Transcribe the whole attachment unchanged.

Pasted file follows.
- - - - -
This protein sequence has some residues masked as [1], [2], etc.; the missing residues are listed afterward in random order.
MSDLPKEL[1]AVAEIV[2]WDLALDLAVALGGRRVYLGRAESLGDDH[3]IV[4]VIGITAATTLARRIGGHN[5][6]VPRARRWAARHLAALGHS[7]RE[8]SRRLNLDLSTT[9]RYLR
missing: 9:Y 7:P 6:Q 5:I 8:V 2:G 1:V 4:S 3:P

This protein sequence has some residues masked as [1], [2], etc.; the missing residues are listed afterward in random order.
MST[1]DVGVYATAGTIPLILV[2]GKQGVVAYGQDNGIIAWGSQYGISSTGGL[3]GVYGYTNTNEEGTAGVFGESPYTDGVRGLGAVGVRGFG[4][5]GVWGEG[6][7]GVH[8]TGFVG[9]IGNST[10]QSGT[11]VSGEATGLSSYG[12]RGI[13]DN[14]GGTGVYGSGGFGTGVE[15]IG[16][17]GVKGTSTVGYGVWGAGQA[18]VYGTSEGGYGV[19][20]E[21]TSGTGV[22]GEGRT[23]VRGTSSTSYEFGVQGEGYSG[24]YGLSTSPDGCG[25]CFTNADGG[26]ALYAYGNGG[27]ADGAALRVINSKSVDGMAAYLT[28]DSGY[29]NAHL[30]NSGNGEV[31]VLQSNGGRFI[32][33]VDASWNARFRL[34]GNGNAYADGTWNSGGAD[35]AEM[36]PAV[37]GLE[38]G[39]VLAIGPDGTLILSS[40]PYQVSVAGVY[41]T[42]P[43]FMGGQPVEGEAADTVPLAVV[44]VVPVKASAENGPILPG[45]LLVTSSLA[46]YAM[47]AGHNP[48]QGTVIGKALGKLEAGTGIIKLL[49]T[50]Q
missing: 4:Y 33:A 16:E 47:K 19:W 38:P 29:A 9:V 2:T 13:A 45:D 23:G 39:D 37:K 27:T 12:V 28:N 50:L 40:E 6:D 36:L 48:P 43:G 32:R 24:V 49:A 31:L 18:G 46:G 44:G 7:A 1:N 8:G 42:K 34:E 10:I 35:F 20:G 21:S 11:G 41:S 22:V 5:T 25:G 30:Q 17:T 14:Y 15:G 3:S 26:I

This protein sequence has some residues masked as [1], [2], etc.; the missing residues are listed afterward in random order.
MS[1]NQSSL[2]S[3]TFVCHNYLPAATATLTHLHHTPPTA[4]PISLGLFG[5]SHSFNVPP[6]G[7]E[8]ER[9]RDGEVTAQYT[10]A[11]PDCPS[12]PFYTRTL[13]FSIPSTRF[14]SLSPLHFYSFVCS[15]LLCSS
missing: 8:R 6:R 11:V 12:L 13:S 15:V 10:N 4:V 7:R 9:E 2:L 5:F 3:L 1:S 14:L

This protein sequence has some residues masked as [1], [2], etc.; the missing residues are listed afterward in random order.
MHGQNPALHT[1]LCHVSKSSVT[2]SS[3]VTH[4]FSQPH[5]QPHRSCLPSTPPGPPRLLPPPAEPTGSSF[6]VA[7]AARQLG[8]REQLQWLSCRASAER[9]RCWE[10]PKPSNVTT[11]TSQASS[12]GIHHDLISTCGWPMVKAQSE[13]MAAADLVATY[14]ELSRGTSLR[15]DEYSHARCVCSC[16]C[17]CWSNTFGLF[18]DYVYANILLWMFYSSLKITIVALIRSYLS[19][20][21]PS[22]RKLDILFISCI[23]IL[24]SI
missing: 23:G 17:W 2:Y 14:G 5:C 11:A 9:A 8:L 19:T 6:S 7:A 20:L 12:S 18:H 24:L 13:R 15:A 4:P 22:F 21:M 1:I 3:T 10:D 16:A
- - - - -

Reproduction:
This protein sequence has some residues masked as [1], [2], etc.; the missing residues are listed afterward in random order.
MSDLPKEL[1]AVAEIV[2]WDLALDLAVALGGRRVYLGRAESLGDDH[3]IV[4]VIGITAATTLARRIGGHN[5][6]VPRARRWAARHLAALGHS[7]RE[8]SRRLNLDLSTT[9]RYLR
missing: 9:Y 7:P 6:Q 5:I 8:V 2:G 1:V 4:S 3:P

This protein sequence has some residues masked as [1], [2], etc.; the missing residues are listed afterward in random order.
MST[1]DVGVYATAGTIPLILV[2]GKQGVVAYGQDNGIIAWGSQYGISSTGGL[3]GVYGYTNTNEEGTAGVFGESPYTDGVRGLGAVGVRGFG[4][5]GVWGEG[6][7]GVH[8]TGFVG[9]IGNST[10]QSGT[11]VSGEATGLSSYG[12]RGI[13]DN[14]GGTGVYGSGGFGTGVE[15]IG[16][17]GVKGTSTVGYGVWGAGQA[18]VYGTSEGGYGV[19][20]E[21]TSGTGV[22]GEGRT[23]VRGTSSTSYEFGVQGEGYSG[24]YGLSTSPDGCG[25]CFTNADGG[26]ALYAYGNGG[27]ADGAALRVINSKSVDGMAAYLT[28]DSGY[29]NAHL[30]NSGNGEV[31]VLQSNGGRFI[32][33]VDASWNARFRL[34]GNGNAYADGTWNSGGAD[35]AEM[36]PAV[37]GLE[38]G[39]VLAIGPDGTLILSS[40]PYQVSVAGVY[41]T[42]P[43]FMGGQPVEGEAADTVPLAVV[44]VVPVKASAENGPILPG[45]LLVTSSLA[46]YAM[47]AGHNP[48]QGTVIGKALGKLEAGTGIIKLL[49]T[50]Q
missing: 4:Y 33:A 16:E 47:K 19:W 38:P 29:A 9:V 2:T 13:A 45:D 23:G 39:D 37:K 27:T 12:V 28:N 50:L 40:E 6:D 36:L 48:P 43:G 32:R 24:V 49:A 31:L 18:G 46:G 44:G 7:A 1:N 8:G 42:K 34:E 10:I 35:F 20:G 21:S 11:G 41:S 22:V 5:T 25:G 30:Q 17:T 14:Y 15:G 3:S 26:I

This protein sequence has some residues masked as [1], [2], etc.; the missing residues are listed afterward in random order.
MS[1]NQSSL[2]S[3]TFVCHNYLPAATATLTHLHHTPPTA[4]PISLGLFG[5]SHSFNVPP[6]G[7]E[8]ER[9]RDGEVTAQYT[10]A[11]PDCPS[12]PFYTRTL[13]FSIPSTRF[14]SLSPLHFYSFVCS[15]LLCSS
missing: 8:R 6:R 11:V 12:L 13:S 15:V 10:N 4:V 7:R 9:E 2:L 5:F 3:L 1:S 14:L

This protein sequence has some residues masked as [1], [2], etc.; the missing residues are listed afterward in random order.
MHGQNPALHT[1]LCHVSKSSVT[2]SS[3]VTH[4]FSQPH[5]QPHRSCLPSTPPGPPRLLPPPAEPTGSSF[6]VA[7]AARQLG[8]REQLQWLSCRASAER[9]RCWE[10]PKPSNVTT[11]TSQASS[12]GIHHDLISTCGWPMVKAQSE[13]MAAADLVATY[14]ELSRGTSLR[15]DEYSHARCVCSC[16]C[17]CWSNTFGLF[18]DYVYANILLWMFYSSLKITIVALIRSYLS[19][20][21]PS[22]RKLDILFISCI[23]IL[24]SI
missing: 23:G 17:W 2:Y 14:G 5:C 11:A 9:A 8:L 19:T 6:S 7:A 20:L 12:S 18:H 24:L 13:R 15:A 4:P 22:F 21:M 1:I 3:T 10:D 16:A